Even before the Penguin update, a lot of webmasters had been getting messages from Google about questionable links. About a month ago, we talked about Google de-indexing paid blog/link networks, which led to some such messages. This appears to have been only one of Google’s major efforts in early 2012 to crack down on search engine manipulation and black hat tactics.
Then came the Penguin update (formerly known as the Webspam update). This is designed to target webmasters engaging in such tactics and violating Google’s quality guidelines. One of those guidelines is about not participating in linking schemes designed to increase your site’s PageRank (and we know PageRank is still a major part of Google’s algorithm, despite an increased emphasis on social and personalization).
“In particular, avoid links to web spammers or ‘bad neighborhoods’ on the web, as your own ranking may be affected adversely by those links,” warns Google.
On a page in the Webmaster Tools help center specifically about Link schemes, Google says, “Your site’s ranking in Google search results is partly based on analysis of those sites that link to you. The quantity, quality, and relevance of links count towards your rating. The sites that link to you can provide context about the subject matter of your site, and can indicate its quality and popularity. However, some webmasters engage in link exchange schemes and build partner pages exclusively for the sake of cross-linking, disregarding the quality of the links, the sources, and the long-term impact it will have on their sites. This is in violation of Google’s Webmaster Guidelines and can negatively impact your site’s ranking in search results.”
Google gives the examples of links intended to manipulate PageRank, links to web spammers/bad neighborhoods, excessive reciprocal links or excessive link exchanges and buying or selling links that pass PageRank.
Eric Ward, who as been an authority on link building for many years, has a good round up of ways links can affect your search rankings. In a nutshell, these include: other sites getting enough quality links to outrank you, google algorithm updates, trusted sites linking to you shutting down, sites cheating and outranking you, Google devaluing sites linking to you, Google caught you using spammy tactics, and negative SEO.
Note: Rand Fishkin from SEOmoz is currently testing the negative SEO waters (though some question how effective his experiment will be given.
“The best way to get other sites to create relevant links to yours is to create unique, relevant content that can quickly gain popularity in the Internet community,” says Google in the help center. “The more useful content you have, the greater the chances someone else will find that content valuable to their readers and link to it. Before making any single decision, you should ask yourself the question: Is this going to be beneficial for my page’s visitors?”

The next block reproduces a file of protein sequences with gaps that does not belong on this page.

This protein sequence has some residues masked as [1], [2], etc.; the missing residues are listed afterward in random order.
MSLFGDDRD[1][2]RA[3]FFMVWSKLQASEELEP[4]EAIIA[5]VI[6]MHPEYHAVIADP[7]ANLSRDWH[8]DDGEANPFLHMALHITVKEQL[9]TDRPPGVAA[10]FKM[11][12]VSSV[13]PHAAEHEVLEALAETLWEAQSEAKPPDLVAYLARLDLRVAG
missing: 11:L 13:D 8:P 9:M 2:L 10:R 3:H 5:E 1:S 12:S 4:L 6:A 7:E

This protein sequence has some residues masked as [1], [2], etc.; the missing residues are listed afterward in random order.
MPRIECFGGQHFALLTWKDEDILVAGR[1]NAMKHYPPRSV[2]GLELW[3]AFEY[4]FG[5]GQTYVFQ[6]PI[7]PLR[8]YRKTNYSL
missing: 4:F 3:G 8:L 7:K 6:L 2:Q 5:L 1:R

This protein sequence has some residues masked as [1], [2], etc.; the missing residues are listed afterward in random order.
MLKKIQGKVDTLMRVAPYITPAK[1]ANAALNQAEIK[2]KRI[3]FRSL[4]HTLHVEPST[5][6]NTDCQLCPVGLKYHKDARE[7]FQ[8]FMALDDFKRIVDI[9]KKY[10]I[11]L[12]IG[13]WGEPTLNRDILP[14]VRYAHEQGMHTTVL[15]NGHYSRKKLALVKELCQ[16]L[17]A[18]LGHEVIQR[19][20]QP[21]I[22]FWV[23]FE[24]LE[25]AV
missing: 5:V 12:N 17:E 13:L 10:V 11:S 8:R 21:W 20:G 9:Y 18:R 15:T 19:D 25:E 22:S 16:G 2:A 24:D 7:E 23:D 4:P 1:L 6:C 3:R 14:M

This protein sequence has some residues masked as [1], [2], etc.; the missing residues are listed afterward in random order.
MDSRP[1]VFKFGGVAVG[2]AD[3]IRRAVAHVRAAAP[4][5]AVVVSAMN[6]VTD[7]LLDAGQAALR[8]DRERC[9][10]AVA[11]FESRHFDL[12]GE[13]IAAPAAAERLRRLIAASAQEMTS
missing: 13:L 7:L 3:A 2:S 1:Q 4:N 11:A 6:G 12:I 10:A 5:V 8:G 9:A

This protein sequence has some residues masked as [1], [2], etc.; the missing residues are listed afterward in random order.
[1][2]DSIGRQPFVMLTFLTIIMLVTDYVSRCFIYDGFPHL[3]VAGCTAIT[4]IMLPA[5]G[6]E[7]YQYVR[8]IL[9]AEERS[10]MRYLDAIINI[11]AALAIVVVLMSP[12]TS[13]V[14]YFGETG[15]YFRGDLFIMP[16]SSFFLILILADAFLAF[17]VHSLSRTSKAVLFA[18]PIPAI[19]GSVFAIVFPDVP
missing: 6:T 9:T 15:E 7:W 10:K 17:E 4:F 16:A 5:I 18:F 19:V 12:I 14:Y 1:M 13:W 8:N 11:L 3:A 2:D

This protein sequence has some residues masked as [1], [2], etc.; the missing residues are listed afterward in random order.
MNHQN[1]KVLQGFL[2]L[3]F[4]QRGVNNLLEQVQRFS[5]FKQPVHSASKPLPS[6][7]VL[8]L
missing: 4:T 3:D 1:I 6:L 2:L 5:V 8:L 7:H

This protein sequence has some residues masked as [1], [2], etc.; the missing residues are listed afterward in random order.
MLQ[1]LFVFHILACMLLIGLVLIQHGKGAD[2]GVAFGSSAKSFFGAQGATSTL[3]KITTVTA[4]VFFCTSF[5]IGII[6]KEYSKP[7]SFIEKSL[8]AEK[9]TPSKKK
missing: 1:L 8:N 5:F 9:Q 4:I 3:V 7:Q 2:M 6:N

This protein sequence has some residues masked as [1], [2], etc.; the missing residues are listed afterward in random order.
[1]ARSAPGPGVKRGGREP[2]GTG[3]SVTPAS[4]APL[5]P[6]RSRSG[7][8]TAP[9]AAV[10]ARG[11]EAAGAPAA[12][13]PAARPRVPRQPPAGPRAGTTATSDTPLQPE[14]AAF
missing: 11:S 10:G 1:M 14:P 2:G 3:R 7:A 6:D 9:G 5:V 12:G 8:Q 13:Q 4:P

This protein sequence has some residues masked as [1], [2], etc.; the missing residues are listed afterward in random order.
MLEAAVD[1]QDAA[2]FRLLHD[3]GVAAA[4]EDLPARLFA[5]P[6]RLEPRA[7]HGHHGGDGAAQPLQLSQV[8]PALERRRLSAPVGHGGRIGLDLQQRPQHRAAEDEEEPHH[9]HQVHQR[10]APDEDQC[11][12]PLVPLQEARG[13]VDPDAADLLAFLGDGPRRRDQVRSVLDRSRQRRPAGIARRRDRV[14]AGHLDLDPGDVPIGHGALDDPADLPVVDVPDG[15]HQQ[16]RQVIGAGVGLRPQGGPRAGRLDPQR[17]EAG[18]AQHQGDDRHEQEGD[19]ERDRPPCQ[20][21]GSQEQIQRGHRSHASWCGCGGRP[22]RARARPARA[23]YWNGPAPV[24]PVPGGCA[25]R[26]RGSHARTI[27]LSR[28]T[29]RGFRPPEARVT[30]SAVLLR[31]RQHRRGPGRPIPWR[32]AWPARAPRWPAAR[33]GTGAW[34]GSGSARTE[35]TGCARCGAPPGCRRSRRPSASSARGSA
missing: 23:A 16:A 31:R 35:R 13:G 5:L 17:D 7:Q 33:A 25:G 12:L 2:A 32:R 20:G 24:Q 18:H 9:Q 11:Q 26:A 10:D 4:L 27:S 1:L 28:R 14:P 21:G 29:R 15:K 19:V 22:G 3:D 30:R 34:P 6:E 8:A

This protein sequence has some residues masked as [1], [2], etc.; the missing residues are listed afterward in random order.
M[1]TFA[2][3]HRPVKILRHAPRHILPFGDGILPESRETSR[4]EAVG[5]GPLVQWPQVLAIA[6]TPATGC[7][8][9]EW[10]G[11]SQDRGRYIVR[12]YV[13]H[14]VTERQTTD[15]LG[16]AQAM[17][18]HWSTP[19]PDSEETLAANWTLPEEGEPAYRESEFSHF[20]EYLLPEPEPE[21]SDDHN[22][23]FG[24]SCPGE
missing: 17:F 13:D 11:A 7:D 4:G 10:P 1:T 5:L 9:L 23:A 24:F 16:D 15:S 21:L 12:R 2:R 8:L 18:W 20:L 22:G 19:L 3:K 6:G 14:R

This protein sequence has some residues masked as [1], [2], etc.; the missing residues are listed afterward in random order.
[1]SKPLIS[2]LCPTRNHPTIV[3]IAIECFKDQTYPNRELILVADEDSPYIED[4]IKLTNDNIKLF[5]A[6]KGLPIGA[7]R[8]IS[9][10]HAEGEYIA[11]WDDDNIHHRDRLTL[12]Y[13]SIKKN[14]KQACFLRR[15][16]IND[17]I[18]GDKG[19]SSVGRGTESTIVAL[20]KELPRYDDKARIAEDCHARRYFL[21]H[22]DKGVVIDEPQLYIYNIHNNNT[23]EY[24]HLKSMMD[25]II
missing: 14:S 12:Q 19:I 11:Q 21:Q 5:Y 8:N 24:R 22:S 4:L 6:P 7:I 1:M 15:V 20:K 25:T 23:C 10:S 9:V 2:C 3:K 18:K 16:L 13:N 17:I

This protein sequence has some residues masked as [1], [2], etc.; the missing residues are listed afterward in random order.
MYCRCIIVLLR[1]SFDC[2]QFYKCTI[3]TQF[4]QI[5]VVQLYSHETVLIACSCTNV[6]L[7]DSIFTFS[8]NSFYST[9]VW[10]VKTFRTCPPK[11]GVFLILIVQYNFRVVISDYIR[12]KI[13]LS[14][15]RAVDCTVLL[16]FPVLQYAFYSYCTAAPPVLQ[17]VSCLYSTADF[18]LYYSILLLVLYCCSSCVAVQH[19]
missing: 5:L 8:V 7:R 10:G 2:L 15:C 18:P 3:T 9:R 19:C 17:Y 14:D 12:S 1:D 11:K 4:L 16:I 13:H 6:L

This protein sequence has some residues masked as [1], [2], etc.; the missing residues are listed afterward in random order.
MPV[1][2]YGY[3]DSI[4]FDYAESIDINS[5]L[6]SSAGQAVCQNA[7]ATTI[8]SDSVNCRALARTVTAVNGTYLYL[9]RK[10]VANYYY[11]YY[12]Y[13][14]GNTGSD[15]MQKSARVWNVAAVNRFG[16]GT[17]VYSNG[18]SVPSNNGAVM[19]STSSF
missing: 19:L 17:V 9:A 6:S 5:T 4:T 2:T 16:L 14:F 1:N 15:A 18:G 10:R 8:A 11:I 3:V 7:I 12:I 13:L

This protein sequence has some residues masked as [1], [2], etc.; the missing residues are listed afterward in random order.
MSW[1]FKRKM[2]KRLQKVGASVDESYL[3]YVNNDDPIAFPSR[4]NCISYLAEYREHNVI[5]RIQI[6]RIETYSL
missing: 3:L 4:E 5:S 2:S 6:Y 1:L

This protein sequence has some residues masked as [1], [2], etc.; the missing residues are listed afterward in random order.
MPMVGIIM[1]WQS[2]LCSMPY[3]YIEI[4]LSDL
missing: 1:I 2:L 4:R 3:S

“It is not only the number of links you have pointing to your site that matters, but also the quality and relevance of those links,” says Google. “Creating good content pays off: Links are usually editorial votes given by choice, and the buzzing blogger community can be an excellent place to generate interest.”
This illustrates the close relationship the Penguin update has with the Panda update. The Penguin update goes after the abuse specifically, and the Panda update promotes the good stuff that people actually want to link to. Granted, this is when everything is working as it is supposed to. Google’s algorithm isn’t perfect, and the company will no doubt continue to make adjustments.
It also illustrates the significance of the blogosphere and social media to search. While I believe Google has a lot of work to do in the relevancy department, it does show why Google wants to use social data so much in rankings. Of course social signals are ripe for abuse, and I’d not be surprised to see future Google updates target social abuse specifically, the way they’ve targeted link abuse with the Penguin update and with past efforts.
As I talked about in a recent article, the titles you use for your content can go along way in increasing sharing. Great content, however, is what people link to. That’s been true for as long as I can remember, and it’s not going to change. People will link if you give them a reason to.
If you think Google unfairly penalized your site with the Penguin update, Google has given you a place to explain (there’s a petition to have the update killed, as well). If your site was hit, and you know it was probably because of some shady practices on your part, you can still take the initiative and try to clean things up.
Of course, remember that link schemes are only one part of Google’s quality guidelines. You can read about the rest of them here.